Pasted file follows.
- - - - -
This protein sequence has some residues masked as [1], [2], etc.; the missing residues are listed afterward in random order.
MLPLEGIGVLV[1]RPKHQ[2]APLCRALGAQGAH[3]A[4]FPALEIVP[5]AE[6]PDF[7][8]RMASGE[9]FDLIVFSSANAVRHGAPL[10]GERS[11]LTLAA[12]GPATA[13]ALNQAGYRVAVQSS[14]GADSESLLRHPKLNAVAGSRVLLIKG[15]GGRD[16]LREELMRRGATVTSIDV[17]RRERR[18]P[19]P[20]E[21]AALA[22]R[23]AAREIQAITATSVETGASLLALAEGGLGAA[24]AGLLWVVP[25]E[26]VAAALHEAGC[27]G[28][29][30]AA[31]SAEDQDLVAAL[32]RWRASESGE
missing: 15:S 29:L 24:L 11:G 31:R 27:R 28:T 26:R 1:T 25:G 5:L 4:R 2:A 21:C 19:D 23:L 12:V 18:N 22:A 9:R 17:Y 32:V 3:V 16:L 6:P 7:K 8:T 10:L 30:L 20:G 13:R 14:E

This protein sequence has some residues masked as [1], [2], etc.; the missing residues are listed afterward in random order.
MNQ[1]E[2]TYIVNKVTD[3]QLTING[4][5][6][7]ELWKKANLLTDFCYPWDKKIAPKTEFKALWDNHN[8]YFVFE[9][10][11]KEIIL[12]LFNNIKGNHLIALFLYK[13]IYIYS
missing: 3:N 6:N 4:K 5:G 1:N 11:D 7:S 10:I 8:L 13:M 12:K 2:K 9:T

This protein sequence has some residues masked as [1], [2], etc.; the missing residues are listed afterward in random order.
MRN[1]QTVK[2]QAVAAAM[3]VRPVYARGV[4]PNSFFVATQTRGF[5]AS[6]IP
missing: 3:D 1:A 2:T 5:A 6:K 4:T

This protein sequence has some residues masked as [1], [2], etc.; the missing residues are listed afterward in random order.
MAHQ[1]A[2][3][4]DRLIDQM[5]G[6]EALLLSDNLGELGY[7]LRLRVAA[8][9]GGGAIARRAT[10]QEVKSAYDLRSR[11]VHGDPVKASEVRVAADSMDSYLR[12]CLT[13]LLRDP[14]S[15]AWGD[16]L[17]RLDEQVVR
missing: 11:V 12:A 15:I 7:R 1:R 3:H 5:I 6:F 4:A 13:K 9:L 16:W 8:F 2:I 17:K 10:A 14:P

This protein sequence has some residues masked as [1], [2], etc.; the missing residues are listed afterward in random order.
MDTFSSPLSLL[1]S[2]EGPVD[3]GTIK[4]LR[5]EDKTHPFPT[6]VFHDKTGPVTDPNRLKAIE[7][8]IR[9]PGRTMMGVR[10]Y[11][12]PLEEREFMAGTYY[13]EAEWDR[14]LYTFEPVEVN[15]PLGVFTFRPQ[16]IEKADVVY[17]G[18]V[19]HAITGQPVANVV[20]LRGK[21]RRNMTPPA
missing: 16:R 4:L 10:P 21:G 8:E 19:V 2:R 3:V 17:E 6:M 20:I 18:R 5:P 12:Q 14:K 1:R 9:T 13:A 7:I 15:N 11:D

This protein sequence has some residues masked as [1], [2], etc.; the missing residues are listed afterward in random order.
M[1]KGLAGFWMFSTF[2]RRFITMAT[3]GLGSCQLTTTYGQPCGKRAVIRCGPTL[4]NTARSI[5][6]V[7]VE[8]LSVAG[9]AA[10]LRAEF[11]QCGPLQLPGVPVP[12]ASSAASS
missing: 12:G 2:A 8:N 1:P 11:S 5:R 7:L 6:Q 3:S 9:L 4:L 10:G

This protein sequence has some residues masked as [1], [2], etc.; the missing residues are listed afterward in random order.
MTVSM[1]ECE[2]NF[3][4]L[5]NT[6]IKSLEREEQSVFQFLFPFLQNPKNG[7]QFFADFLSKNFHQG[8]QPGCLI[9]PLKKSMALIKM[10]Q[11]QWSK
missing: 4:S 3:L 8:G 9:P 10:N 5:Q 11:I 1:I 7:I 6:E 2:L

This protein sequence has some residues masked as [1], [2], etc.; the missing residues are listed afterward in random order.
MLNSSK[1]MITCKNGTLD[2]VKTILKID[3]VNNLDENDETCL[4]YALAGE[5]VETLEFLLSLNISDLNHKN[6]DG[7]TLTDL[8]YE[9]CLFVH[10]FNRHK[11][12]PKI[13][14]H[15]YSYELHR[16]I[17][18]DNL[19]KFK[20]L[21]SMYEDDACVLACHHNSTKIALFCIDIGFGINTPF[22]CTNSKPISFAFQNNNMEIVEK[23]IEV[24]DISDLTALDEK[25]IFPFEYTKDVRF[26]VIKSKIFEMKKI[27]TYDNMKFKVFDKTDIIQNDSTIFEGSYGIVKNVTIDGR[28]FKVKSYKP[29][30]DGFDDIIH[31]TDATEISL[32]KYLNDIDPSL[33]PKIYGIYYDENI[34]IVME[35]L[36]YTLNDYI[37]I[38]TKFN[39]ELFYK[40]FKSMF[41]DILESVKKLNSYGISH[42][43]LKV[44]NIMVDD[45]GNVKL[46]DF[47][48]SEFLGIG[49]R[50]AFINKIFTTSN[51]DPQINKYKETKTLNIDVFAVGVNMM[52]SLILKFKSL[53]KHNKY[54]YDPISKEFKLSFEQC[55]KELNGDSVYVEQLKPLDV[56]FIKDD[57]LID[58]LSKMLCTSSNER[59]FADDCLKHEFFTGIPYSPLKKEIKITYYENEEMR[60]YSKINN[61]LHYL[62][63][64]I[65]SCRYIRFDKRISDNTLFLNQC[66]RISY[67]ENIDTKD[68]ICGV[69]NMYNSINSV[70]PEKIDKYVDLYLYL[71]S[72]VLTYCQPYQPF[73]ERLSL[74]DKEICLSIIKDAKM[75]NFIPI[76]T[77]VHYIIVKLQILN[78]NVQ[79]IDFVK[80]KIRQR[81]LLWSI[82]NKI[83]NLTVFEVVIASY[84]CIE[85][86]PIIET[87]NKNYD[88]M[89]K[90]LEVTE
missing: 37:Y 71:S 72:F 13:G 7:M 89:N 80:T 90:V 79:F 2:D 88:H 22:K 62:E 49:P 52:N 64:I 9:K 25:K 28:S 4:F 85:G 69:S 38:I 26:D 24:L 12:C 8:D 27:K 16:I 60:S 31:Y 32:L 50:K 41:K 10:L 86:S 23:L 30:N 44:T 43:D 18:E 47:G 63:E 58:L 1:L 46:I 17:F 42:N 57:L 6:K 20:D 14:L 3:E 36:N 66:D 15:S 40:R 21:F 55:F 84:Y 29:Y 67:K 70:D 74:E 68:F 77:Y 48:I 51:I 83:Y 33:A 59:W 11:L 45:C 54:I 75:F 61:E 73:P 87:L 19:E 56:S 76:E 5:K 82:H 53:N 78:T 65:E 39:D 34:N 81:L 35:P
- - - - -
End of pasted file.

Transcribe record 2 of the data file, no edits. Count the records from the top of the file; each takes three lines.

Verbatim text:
This protein sequence has some residues masked as [1], [2], etc.; the missing residues are listed afterward in random order.
MNQ[1]E[2]TYIVNKVTD[3]QLTING[4][5][6][7]ELWKKANLLTDFCYPWDKKIAPKTEFKALWDNHN[8]YFVFE[9][10][11]KEIIL[12]LFNNIKGNHLIALFLYK[13]IYIYS
missing: 3:N 6:N 4:K 5:G 1:N 11:D 7:S 10:I 8:L 13:M 12:K 2:K 9:T